B. The Court determines that the unconditional tender by defendant of accrued interest, in the form of a cashier's check the equivalent of cash, is effective to discharge defendant's liability for interest for the time period covered by that payment. Plaintiff retained those funds *899 which the issuing bank will honor to this day. The calculation was accurate. In order to maintain her position that such a payment was ineffective because it was contrary to the terms of installment payment set forth in the Note, it was incumbent upon plaintiff to reject and return the instrument. However, she did not return it. Accordingly, plaintiff will be deemed to have accepted this payment of interest accrued through December 31, 1985. She is free to present that check for payment, and no claim for interest for any time period prior to that date may be asserted against the defendant.

C. Defendant argues that, whether considered under Fed.R.Civ.P. 68 (Offer of Judgment) or N.J.S.A. 12A:3-604 (Tender of Payment), her Offer of Judgment of January 10, 1986, in an amount accurately stating the principal balance due, is effective to bar plaintiff from asserting any claim to interest accrued after January 10, 1986. This Court disagrees.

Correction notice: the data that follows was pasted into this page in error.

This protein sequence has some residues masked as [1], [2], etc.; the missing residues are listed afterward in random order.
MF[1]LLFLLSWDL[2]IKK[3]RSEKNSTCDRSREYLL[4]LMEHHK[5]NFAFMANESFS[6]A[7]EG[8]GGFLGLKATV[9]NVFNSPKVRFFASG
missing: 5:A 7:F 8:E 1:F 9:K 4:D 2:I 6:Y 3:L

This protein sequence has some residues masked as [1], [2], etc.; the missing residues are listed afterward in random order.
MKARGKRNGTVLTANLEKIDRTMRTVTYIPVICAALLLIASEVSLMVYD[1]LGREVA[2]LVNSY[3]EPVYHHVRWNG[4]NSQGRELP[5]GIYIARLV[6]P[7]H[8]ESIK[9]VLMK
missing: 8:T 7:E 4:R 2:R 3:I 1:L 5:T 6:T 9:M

Rule 68 of the Federal Rules of Civil Procedure is silent upon the question of whether, where an offer of judgment is filed and unaccepted, a plaintiff will be precluded from asserting interest after the date thereof should plaintiff eventually obtain a judgment in an amount equal to or less than the offer of judgment. Assuming the Court might be inclined to invoke the Civil Practice Rule applicable in the Superior Court of New Jersey (under the doctrine of Erie R. Co. v. Tompkins, 304 U.S. 64, 58 S. Ct. 817, 82 L. Ed. 1188 (1937) in this diversity action), that rule, by implication, would appear to preclude the recovery of such interest because it only provides for interest where "a claimant" makes an offer of judgment and later obtains a verdict "at least as favorable to him as his offer." N.J.R. 4:58-2. See also N.J.R. 4:58-1, 4:58-3. Defendant accurately cites the two decisions which she was able to locate, each a state court action, where a plaintiff was not entitled to interest after the date of an unaccepted offer of judgment which later turned out to be equal to the amount recovered by the plaintiff at trial. Jones v. New Independent Tobacco Warehouse Co., 305 S.W.2d 918 (Ct. of App.Ky.1957); Charles I. Hosmer, Inc. v. Commonwealth, 302 Mass. 495, 19 N.E.2d 800 (1939). Defendant also argues that the rationale supporting this result is the same as that endorsed, in a different context, by the United States Supreme Court in its recent decision of Marek v. Chesny, 473 U.S. 1, 105 S. Ct. 3012, 87 L. Ed. 2d 1 (1985).